Until Stephen Douglas stuck his nose in, anyway. Lincoln agrees, at least by implication, with Douglas that Nebraska needed territorial government on account of white settlement. Sam Houston and John Bell had it right here, though. The settlement amounted to a handful of people just over the border. Strictly speaking, they squatted there illegally. A moderate politician or one disinterested in slavery could rest on that fact, call the whole law needless, and stand against it. But Lincoln came from Illinois, itself still something of a frontier, and would not place himself in the path of history and demand it stop. He believed in the nineteenth century every bit as much as Stephen Douglas did. A man in his position almost had to. Maybe Sam Houston, Mr. Texas himself, could dismiss the imperative of white expansion. Maybe John Bell, safe in his Senate seat, could agree. A failed politician trying to restart his career had no such luxuries, whether he had private doubts or not.

In 1853, a bill to give it a territorial government passed the House of representatives, and, in the hands of Judge Douglas, failed of passing the Senate only for want of time. This bill contained no repeal of the Missouri Compromise. indeed, when it was assailed because it did not contain such a repeal, Judge Douglas defended it in its existing form. On January 4th, 1854, Judge Douglas introduces a new bill to give Nebraska territorial government. He accompanies this bill with a report, in which last, he expressly recommends that the Missouri Compromise shall be neither affirmed nor repealed.

[…]

about a month after the introduction of the bill, on the judge’s own motion, it is so amended as to declare the Missouri Compromise inoperative and void; and, substantially, that the People who go and settle there may establish slavery, or exclude it, as they may see fit. In this shape the bill passed both branches of congress, and became a law.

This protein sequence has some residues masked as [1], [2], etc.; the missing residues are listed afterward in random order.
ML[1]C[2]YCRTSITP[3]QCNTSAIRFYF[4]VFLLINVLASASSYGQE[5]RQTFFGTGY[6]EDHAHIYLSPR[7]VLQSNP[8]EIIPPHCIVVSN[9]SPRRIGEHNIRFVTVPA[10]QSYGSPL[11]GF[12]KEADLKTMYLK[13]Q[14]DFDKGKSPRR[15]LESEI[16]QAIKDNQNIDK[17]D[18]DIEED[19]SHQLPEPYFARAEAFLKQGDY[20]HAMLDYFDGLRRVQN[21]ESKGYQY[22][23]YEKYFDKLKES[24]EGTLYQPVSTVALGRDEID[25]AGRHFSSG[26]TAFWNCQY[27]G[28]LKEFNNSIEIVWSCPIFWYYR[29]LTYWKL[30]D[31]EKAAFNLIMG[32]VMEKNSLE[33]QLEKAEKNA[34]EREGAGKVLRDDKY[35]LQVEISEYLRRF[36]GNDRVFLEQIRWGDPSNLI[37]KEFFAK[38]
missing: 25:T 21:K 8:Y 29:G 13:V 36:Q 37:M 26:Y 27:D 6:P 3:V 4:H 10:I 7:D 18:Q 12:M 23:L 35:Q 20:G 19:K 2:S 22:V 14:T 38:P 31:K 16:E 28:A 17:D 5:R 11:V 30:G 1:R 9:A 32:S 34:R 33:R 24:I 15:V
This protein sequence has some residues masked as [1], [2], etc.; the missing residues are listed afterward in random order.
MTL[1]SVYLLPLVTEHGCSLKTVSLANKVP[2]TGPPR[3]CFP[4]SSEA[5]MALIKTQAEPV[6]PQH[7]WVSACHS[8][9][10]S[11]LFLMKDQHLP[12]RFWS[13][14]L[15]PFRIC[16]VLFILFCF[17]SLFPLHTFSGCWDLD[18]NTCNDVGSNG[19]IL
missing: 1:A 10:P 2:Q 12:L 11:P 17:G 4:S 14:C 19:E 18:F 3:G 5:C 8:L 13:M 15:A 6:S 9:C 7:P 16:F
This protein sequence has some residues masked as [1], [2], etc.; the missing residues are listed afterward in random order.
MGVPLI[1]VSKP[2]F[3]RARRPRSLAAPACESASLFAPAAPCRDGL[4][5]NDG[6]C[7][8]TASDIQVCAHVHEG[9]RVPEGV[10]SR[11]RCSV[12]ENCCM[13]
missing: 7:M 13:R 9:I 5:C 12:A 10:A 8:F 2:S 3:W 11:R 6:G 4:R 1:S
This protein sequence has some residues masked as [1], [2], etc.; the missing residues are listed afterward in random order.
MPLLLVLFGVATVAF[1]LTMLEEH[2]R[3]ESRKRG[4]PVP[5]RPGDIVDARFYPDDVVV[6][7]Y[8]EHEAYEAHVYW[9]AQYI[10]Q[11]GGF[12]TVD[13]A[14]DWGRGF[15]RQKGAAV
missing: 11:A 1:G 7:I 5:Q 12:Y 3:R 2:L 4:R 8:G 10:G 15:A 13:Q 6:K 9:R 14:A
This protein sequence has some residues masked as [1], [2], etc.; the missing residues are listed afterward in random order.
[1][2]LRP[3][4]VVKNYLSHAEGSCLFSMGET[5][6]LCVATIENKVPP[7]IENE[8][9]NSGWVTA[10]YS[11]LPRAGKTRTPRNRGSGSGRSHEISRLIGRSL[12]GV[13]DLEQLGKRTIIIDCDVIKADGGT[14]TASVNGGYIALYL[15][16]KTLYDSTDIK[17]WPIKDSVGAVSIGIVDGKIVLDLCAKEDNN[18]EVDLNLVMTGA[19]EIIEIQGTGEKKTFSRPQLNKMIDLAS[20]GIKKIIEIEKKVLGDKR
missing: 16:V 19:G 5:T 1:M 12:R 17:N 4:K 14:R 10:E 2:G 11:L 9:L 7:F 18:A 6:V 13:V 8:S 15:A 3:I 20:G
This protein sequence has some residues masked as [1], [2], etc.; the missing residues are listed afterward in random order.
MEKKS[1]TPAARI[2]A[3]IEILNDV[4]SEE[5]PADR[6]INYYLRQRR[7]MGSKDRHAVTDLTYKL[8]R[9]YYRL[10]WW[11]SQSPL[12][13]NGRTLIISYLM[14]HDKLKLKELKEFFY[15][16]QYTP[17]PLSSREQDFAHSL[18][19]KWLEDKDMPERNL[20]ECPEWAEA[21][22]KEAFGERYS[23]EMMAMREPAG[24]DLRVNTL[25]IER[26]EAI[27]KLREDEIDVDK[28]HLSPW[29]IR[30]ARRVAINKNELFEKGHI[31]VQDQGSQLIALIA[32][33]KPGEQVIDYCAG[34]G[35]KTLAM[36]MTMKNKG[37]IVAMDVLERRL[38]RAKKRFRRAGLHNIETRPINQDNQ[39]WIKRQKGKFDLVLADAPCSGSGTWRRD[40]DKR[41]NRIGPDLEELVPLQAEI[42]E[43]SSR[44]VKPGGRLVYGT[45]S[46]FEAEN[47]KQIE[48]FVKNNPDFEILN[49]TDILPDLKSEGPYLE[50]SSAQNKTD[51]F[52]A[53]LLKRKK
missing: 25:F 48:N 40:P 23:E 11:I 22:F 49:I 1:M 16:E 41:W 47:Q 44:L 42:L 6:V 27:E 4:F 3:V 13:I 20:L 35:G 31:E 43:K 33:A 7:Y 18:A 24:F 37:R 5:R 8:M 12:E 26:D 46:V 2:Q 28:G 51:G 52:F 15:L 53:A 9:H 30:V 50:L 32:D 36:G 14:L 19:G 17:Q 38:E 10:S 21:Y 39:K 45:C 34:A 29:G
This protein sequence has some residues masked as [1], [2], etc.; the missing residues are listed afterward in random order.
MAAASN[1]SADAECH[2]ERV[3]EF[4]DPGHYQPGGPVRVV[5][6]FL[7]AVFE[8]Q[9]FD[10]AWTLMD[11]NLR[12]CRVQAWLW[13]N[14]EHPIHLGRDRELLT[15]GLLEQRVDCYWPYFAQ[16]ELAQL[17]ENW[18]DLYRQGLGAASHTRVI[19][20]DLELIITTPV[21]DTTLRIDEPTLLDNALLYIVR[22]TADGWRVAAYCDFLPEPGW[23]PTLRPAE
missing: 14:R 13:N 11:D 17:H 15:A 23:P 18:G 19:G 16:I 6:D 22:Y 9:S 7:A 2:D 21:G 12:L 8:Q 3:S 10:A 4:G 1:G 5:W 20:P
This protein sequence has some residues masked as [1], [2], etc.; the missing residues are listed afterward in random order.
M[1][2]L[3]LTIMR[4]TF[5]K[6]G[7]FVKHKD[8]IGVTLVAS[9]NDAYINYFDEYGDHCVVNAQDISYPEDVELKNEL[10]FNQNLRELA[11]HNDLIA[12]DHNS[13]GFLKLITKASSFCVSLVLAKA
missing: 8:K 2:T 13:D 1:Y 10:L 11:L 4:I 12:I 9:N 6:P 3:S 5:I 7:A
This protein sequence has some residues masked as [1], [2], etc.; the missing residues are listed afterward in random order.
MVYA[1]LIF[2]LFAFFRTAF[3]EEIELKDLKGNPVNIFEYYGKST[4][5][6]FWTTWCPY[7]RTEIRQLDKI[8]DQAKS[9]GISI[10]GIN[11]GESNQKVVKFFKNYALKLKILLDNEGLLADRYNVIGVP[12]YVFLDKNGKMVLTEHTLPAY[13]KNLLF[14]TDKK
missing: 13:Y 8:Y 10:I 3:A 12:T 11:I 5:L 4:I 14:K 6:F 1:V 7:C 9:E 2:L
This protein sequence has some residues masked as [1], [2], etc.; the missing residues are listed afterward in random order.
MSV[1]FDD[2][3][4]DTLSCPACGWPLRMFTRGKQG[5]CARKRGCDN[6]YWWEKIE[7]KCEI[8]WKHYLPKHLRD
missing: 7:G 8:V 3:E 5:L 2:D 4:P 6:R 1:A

This is the repeal of the Missouri Compromise.

And now that the crowd knew exactly what Lincoln meant, and knew that he knew as much as they did:

I think, and shall try to show, that it is wrong; wrong in its direct effect, letting slavery into Kansas and Nebraska-and wrong in its prospective principle, allowing it to spread to every other party of the wide world, where men can be found inclined to take it.

Bell’s Dissent, Part Three

John Bell (Whig-TN)

John Bell (Whig-TN)

(Part 1, 2)

John Bell came out against Kansas-Nebraska after carefully voting for it at every procedural step along the way. Whatever his reasons, I grant him a little slack there. His wing of his party supported the bill and the least one should expect from party members is that they vote with the party in the preliminaries, even if they vote against the final bill. If one has no expectation of at least that, in what way does the group really qualify as a political party? Bell did vote against the bill when it really counted, even if he could have easily voted for it and changed nothing about the outcome.